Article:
Today I'm incredibly excited to announce a test release of ChessCraft with online multiplayer! If you are a beta tester on Google Play, you'll soon get the latest version 1.12 which allows you to play your friends online.
Just like release 1.4 where you could share your designs, this release is also going to need lots of play-testing and feedback before I release to all ChessCraft players. If you play an online game during this test period, there's a chance I will make thousands of copies of you to load test my web services. Neat!
This newsletter is basically all about this new online play feature and its technical design. If that interests you, read on!
Room codes, not matchmaking
When you create an online room, you can give your friend a room code like "AB3" and now they can join and play you from anywhere in the world. Currently, there's no matchmaking or discovery. You need to communicate with your friend outside of the game.
I'd love to make matchmaking and discovery one day, but as you may know I have a full time job and ChessCraft is simply a hobby project I make for fun. Personally, I know that this simple online play is more than enough for me to have a blast playing with friends and family.
Online play requires the existing feature of sharing your designs online. That's why sharing came first a year ago. Similarly, online matchmaking requires simple online multiplayer. So this simple online play is a step towards online matchmaking.
I'm enjoying building all this from scratch. This means it's lightweight, cheap, and fairly well built, however it also takes me more time.
Software development is all about breaking down your problem into smaller pieces. If I tried to make all multiplayer features at once it would be a mess. Instead I'm building systems that can be re-used for later. For example, when you create an online room with a board you've never shared online, it is automatically shared online behind the scenes. This happens seamlessly in 1.12 and it re-uses the exact same code I wrote for 1.4. Neat!
At the time of writing, I actually have little sense of how many concurrent ChessCraft games my servers can handle. I think it's a lot, but I don't know yet. I want to adjust to handle a spike in traffic, instead of grind to a halt. This is called load balancing.
When considering load balancing solutions, I had to consider many factors:
- my time
- my money
- how quickly my system can scale up to handle more traffic (seconds, hours, days?)
- how much my system can easily scale up
- how easy is it to completely change to a different load balancing strategy
- levels of automation
To help me find the right balance, my wife Alexandra patiently listened to me ramble about the problem even though she has little interest in software backends. Much like rubber duck debugging, this one-way conversation was helpful to me. Thanks Alex!
Here's the balance I chose.
There is one central server and potentially many multiplayer servers. The central server runs the HTTPS chesscraft.ca website, design sharing, and core database. Whereas the multiplayer servers handle the high frequency online play traffic. Once an online game starts, the central server is never contacted again. For now there are no logins, no server-side move authentication, and no game outcome logging. This means the load and complexity is small. The two devices are in charge of running the game, and the multiplayer servers simply relay messages.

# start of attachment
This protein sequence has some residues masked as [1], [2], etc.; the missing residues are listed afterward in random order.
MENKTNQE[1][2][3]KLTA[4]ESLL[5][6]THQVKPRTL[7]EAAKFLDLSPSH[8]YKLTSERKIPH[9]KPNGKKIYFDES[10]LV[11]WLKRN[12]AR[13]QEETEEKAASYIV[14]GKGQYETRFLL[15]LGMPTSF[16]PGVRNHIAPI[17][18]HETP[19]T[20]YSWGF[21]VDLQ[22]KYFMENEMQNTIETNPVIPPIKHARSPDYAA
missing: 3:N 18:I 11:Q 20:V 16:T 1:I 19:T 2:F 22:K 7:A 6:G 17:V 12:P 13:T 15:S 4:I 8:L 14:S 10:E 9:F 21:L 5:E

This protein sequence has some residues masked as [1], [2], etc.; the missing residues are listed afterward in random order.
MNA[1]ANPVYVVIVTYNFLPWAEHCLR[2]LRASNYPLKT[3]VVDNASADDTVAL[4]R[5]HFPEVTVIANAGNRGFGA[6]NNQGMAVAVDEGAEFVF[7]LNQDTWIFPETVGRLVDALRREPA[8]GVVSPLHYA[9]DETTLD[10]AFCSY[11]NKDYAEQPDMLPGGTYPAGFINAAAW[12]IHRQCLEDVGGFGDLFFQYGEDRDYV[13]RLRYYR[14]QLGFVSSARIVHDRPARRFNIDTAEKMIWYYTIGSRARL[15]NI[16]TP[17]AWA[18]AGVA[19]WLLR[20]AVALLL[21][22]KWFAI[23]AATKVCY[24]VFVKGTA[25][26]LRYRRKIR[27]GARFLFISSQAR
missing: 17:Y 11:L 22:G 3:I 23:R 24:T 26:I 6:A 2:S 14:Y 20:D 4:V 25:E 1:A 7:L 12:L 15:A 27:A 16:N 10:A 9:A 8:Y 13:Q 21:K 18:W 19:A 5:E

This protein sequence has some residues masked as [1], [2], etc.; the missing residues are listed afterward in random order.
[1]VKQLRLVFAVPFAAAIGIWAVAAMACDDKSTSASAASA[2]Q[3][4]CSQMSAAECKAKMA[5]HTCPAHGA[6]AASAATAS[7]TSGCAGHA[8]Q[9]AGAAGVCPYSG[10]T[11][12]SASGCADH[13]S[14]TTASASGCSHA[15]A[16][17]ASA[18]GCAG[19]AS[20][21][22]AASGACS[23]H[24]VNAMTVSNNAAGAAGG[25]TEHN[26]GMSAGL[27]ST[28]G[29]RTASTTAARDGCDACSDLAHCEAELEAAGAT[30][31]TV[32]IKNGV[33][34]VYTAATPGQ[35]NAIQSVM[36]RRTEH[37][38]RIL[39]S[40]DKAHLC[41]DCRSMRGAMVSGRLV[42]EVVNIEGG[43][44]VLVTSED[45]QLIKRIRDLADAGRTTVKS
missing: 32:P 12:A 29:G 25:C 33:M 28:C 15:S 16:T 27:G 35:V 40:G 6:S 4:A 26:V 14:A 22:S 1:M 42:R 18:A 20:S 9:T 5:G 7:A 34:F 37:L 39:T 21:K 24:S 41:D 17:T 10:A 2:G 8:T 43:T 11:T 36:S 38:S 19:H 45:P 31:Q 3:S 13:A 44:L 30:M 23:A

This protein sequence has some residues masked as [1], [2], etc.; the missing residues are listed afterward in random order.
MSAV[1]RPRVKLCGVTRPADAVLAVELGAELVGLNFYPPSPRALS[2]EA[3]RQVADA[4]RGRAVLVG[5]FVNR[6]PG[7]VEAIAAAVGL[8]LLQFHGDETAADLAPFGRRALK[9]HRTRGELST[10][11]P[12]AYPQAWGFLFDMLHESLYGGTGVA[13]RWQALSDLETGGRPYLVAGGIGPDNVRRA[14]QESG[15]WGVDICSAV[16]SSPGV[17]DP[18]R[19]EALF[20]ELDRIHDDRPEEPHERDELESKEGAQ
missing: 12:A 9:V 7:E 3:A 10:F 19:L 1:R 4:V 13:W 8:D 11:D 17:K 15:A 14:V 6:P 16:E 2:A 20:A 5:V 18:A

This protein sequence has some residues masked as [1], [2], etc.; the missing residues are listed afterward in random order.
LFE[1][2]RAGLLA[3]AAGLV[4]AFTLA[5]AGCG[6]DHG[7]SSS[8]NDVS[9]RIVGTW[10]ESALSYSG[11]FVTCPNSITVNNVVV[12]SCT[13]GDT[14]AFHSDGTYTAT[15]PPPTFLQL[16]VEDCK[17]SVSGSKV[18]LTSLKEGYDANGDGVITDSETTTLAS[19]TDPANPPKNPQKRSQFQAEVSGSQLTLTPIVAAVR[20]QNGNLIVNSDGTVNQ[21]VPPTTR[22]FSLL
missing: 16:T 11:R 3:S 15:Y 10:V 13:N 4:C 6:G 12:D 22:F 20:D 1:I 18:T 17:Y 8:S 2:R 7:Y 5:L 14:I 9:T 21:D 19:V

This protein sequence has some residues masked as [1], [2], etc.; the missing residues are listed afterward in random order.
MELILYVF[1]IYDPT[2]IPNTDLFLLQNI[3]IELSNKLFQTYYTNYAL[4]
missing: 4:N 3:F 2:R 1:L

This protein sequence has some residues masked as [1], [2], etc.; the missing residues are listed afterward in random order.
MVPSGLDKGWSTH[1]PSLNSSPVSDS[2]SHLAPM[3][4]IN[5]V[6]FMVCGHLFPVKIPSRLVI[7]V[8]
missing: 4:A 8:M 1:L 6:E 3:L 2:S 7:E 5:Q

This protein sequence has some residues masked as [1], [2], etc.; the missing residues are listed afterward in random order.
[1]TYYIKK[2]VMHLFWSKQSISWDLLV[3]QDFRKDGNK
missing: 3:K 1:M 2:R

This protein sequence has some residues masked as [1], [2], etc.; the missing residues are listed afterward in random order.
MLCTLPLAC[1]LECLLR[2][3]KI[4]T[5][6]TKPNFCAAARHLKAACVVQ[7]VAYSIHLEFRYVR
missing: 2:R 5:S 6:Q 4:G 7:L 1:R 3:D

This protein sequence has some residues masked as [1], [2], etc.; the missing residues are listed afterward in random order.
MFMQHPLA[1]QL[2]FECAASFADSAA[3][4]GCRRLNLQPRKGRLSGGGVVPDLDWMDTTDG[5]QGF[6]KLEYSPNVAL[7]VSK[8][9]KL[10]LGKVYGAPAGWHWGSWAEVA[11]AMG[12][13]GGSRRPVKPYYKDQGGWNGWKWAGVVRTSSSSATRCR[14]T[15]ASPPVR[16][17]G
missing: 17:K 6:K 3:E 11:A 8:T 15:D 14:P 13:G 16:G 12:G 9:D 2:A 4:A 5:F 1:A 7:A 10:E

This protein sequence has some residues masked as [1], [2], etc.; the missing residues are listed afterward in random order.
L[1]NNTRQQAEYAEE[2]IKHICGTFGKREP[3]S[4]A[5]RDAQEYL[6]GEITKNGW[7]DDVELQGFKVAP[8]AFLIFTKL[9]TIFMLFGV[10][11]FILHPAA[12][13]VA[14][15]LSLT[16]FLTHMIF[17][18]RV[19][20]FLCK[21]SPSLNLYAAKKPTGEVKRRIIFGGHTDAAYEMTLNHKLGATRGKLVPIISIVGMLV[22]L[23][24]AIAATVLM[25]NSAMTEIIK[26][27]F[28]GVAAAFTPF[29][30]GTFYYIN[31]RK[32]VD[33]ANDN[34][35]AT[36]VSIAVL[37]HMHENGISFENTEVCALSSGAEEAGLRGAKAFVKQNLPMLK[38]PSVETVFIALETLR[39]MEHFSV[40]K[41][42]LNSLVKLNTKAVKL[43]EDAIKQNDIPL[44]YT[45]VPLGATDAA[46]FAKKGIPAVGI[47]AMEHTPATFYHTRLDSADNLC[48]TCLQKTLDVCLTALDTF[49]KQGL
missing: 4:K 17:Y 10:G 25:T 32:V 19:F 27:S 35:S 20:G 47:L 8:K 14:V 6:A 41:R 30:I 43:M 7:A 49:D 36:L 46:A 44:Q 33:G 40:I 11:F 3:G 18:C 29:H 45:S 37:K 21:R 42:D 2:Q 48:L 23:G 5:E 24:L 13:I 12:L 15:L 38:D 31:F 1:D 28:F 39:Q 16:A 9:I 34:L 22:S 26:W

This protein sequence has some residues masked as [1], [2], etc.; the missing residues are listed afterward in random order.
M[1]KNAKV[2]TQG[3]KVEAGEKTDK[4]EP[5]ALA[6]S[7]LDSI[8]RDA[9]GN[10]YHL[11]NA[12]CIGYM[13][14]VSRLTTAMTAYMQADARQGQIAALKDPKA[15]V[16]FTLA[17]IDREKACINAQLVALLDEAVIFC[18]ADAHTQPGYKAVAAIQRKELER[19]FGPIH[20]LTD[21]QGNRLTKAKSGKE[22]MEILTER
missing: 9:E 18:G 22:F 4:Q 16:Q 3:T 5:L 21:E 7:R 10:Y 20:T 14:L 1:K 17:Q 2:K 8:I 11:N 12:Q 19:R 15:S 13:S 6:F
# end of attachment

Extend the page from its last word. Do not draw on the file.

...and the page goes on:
Currently when you ask the central server for its list of available multiplayer servers it returns... itself. So right now, the central server is also a multiplayer server. They share the same code base. Later, the central server might only be a central server, with a different one or many multiplayer servers. I update the list manually. That means that today, I can keep my infrastructure costs to a minimum, but I still have a plan to manually scale quickly if I need to.
The overall bottleneck is probably how many designs can be uploaded/downloaded at once on the central MongoDB database. That's a lot.
This solution is low cost, low time cost, and scales up/down manually in minutes, however I'll need to do a lot more work if I later need proper load balancing tools and automation.
Prometheus and Grafana Monitoring
During this 1.12 beta test period I will be monitoring performance using the FOSS monitoring platforms Prometheus and Grafana. I also use these tools for my full time job. That's one of many great things about open source software; at work I learn skills to help with my hobby projects, and my hobby projects make me better at my job. Win win!
If my servers start to struggle, I'm considering an automatic queue system. For example: "There are 623 people ahead of you in line to create a game. Please wait." This gives me buffer time to consider adding more capacity. We'll see!
Oh right, 1.12 isn't just about online multiplayer. There are also many bug fixes, UI improvements, and new piece sprites (mostly thanks to the ChessCraft community). You can also turn off the visual changes for special days of the year.
Let me know what features you'd like next. I have plenty of ideas - tho I prioritize requests if lots of people ask.
Thanks so much for reading!